Donning white helmets and clutching gold-plated shovels, dignitaries led by U.S. Consul General Robin Matthewman broke ground at the site of the new U.S. consulate general in Guadalajara, Tuesday, May 14.
About 120 guests were invited to the ceremony at the 3.4-hectare property located on Avenida Manuel Acuña in Colonia Monraz Terrazas.
Scheduled to open in the fall of 2022, the new diplomatic mission will cost US$374 million.
After remarks (in Spanish) by Matthewman and Henry Jardine, principal deputy director of the Bureau of Overseas Building Operations of the U.S. Department of State, the governors of Jalisco and Nayarit and the mayor of Guadalajara were asked to pick up the shovels to symbolically begin construction.
In addition, representatives from various Mexican government agencies, including immigration, the federal police and the military, were present at the ceremony.
Speaking at the event, Jalisco Governor Enrique Alfaro said it took two years of consultations with neighbors to convince them that their concerns would be addressed. He assured them that the consulate would be good for the neighborhood, bringing both order and respect. Alfaro noted that the area has been cleaned up in the last few years, with a reduction in street vendors and pedestrian area improvements.
The design of the four-story consulate and support buildings and campus is by Miller Hull Partnership, a leader in innovative green design, based in Seattle, Washington.
The contract to build the new facility has been awarded to B.L. Harbert, based in Birmingham, Alabama.
This firm has completed 157 U.S. diplomatic installations in the past 20 years, including a new consulate in Matamoros, Tamaulipas that opened last week after a three-year construction period. They are currently designing and constructing 59 other projects, including working consulates in Hermosillo, Sonora, and Merida, Yucatan. The company’s slogan is “Build Anything Anywhere” – all to U.S. specifications and standards.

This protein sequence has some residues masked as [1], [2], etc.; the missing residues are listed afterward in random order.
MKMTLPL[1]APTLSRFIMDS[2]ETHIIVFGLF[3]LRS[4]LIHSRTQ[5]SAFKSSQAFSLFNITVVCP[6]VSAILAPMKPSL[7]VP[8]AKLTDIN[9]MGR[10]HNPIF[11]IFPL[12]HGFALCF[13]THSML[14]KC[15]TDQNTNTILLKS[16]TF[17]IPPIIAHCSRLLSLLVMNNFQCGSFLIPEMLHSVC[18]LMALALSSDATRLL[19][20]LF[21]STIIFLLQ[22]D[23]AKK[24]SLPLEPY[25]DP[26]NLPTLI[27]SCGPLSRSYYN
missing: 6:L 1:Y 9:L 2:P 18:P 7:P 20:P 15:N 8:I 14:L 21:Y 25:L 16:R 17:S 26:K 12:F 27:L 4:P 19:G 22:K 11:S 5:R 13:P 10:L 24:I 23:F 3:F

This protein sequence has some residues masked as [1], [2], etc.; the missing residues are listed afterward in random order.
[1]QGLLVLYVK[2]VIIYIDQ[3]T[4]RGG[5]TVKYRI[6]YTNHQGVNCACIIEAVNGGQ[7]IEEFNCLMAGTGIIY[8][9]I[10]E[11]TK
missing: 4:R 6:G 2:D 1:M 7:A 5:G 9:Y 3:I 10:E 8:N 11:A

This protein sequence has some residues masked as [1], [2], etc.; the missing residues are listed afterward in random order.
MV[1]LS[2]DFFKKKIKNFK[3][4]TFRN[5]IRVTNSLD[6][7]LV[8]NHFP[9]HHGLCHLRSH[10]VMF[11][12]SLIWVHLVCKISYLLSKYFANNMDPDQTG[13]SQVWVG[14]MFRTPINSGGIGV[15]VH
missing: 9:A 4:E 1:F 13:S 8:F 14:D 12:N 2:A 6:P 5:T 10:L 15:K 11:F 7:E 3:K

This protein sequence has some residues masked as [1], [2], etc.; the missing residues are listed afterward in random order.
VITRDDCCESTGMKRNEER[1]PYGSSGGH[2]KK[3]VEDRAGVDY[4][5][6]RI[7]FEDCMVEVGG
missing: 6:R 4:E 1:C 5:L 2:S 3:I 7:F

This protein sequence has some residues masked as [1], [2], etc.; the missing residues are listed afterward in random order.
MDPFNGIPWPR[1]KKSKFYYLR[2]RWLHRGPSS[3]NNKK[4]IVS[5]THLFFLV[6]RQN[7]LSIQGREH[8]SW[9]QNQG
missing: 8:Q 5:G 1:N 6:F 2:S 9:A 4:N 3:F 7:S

Mark Terrebonne, B.L. Harbert’s international regional business director, said demolition of an existing building on the Guadalajara property would begin later that afternoon.
The U.S. construction company will bring down Mexican superintendent staff from Matamoros, Terrebonne said, but more than 600 positions, including engineers, laborers and office staff, will be hired locally.
He added that B.L. Harbert is committed to training local workers so when the job is over they have new skills to offer the domestic market.
Guadalajara is the second-largest U.S. visa processing center in the world and the new consulate will be able to double the number of applicants it serves to 2,400 per day at 57 consular windows. Around 150 parking spaces for visitors and a large pedestrian mall will easily accommodate the increase in numbers.
Most of the trees currently on the property will be left intact. Additional native plants and trees, requiring minimal irrigation, will also be added.
An on-site treatment plant will recycle all of the consulate’s wastewater, much of which will be used for irrigation and returned to the water table. Solar panels will generate 15 percent of the energy needed by the facility.
The State Department’s Art Embassies office will exhibit a variety of U.S. and Mexican artists in a number of formats, including paintings, photography, textile and sculpture.